Avi is a young boy, a refugee who lives with Leah in the camp. Before being taken to the United States, Avi had lived with his grandmother in Europe. His grandmother hid Avi in a cupboard in her kitchen when Nazi soldiers came to their home. The soldiers did not find him; however, Avi’s grandmother never returned, and Avi spent three days without food or water in that cupboard before someone rescued him. When he was found, he would not speak. Even in the refugee camp, Avi continues to be silent except for a few words he says to Leah. Leah takes him into her care and brings him food she was given at school. The food is not kosher, so Leah refuses to eat it. However, she knows that Avi will not know the difference between kosher and non-kosher food. Avi begins to talk more because of Leah’s love. Sometimes Leah refers to Avi by her brother’s name, Natan, because she misses her dead brother.
Mr. Forest is one of the teachers at the school that Suzy and Leah attend. He pairs Suzy with Leah, making Suzy a mentor for Leah in learning English. Mr. Forest recognizes Leah’s language skills and wants Suzy to help Leah learn English as quickly as possible. He knows that if Leah can speak English well, she then can help teach the other refugee children.
Leah Shoshana Hershkowitz
Leah is a young Jewish girl who has been rescued from Nazi Germany, where her mother and brother have died in a concentration camp. The details of her rescue are not told. The first time readers meet Leah is at the refugee camp somewhere in the community in which Suzy lives. Leah is more standoffish than the other children in the camp. She refuses to act like an animal in a zoo, as she puts it, and to rush to the fence for treats that the American children bring.
Leah’s story is told through her writings to her mother. Leah keeps a journal and though she knows her mother is dead, she writes to her out of loneliness. The horrors of Nazi Germany make her wary of everyone around her. She has trouble understanding people’s motives because the Nazis told her and her family so many lies.
Except for her journal, Leah keeps all her feelings to herself. She even hides the pain she feels when her appendix is about to burst. She is afraid that if she opens up and tells anyone how much she hurts, she will be killed. By remaining so closed, the American children around her conclude that Leah is snobbish. They do not understand her fears, because they have no experiences that compare to hers. Leah is also afraid of allowing her positive emotions to come out. For instance, she is afraid to open her heart to Suzy’s mother, because she believes this might displace her feelings for her own mother.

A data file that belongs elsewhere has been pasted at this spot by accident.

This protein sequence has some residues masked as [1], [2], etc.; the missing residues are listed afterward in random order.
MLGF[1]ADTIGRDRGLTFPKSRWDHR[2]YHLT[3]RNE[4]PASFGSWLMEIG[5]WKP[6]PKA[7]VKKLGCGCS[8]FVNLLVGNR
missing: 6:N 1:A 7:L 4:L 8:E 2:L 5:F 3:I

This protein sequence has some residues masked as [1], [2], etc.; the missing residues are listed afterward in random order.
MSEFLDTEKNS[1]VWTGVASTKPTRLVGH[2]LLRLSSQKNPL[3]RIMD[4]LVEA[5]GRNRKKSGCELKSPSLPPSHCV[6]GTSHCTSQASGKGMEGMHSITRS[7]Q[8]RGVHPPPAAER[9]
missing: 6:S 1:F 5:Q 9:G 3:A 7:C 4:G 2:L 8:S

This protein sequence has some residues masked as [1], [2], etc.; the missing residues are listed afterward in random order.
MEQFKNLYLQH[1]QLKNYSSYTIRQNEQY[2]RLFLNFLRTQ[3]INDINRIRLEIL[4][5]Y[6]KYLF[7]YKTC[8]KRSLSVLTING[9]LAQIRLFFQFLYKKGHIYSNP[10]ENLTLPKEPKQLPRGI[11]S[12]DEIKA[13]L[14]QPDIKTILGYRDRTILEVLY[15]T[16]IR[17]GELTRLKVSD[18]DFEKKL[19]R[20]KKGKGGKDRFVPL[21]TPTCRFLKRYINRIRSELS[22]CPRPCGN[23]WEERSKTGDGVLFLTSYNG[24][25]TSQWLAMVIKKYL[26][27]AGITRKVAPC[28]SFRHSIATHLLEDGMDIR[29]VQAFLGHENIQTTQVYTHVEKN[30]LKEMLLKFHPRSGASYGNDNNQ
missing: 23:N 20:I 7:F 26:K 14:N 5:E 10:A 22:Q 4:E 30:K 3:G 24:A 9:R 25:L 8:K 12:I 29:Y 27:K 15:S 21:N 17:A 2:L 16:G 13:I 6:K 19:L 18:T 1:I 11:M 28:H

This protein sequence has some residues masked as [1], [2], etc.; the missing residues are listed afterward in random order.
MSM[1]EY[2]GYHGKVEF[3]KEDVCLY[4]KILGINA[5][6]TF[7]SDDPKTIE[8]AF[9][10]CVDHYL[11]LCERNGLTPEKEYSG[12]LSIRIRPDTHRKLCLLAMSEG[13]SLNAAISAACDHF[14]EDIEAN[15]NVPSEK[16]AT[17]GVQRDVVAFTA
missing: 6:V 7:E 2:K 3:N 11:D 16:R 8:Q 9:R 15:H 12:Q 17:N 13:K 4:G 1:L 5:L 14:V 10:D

Suzy Ann McCarthy
Suzy shares the protagonist role with Leah. The girls are approximately the same age. Suzy is American. It is in Suzy’s community that the refugee camp is set up. This allows Suzy to visit the camp and to later build a relationship with some of the refugee children when they attend Suzy’s school.
Suzy is only vaguely knowledgeable about the situations and backgrounds of the refugee children. She does not comprehend their fear, their lack of clothes, and their inability to speak English. Suzy mocks the children for not knowing that they should peel an orange before eating it and the strange way they pronounce English words. She does not understand how anyone could not know the words of popular American songs or how to dance.
To some, Suzy could appear selfish in her dealing with Leah. She dislikes that Leah wears her hand-me-down clothes. But Suzy’s actions are the result of her ignorance of the horrors these children have been through. Her misinterpretations of Leah’s fear and lack of trust are due to Suzy’s inability to imagine that so much cruelty could exist in the world. In comparison to Leah, Suzy has lived a very privileged and sheltered life.
As Suzy’s world grows wide enough to include the ravages of war and the Nazi persecution of Jews, she becomes more compassionate. Instead of thinking of how the refugee children affect her, she begins to empathize with Leah for the loss of her mother and the torture Leah has endured.
Mutti is the name Leah uses to address her mother. The last time Leah saw her mother was in the Nazi concentration camp. Leah knows her mother is dead, but she finds comfort in writing to her as if she were still living. There is little known about Leah’s mother, except that Leah misses her badly.
Natan is Leah’s baby brother. Natan was killed in the concentration camp. Sometimes when Leah feels very lonesome, she calls Avi, the young boy at the refugee camp, by Natan’s name.
Ruth is a refugee in the same camp that Leah is in. Leah mentions that Ruth is a friend. Ruth, unlike Leah, runs to the fence that encloses the refugee camp in attempts to take the treats that the American children bring.
Suzy’s mother makes a few brief appearances through Suzy’s diary entries. Suzy presents her mother as a kindhearted, compassionate woman. When Suzy is confused by Leah’s mannerisms and behavior, Suzy’s mom helps clarify the situation, explaining what is happening in Europe during the war. Suzy’s mother encourages Suzy’s relationship with Leah, suggesting that Suzy invite Leah home for dinner. Leah also writes about Suzy’s mother, stating that she could find comfort in the woman, if only Leah were not so afraid of opening her heart. When Leah is taken to the hospital, Suzy’s mom goes out of her way to make sure Leah feels emotionally supported.
Yonni is another of Leah’s acquaintances in the refugee camp. Very little is said about this child.
Zipporah is one of Leah’s friends in the refugee camp. Though Leah knows a few words in English, Zipporah is one of the children who knows none, and Leah worries about this.
Sara Constantakis – Short Stories for Students – Presenting Analysis, Context & Criticism on Commonly Studied Short Stories, vol. 29, Jane Yolen, Published by Gale Group, 2001.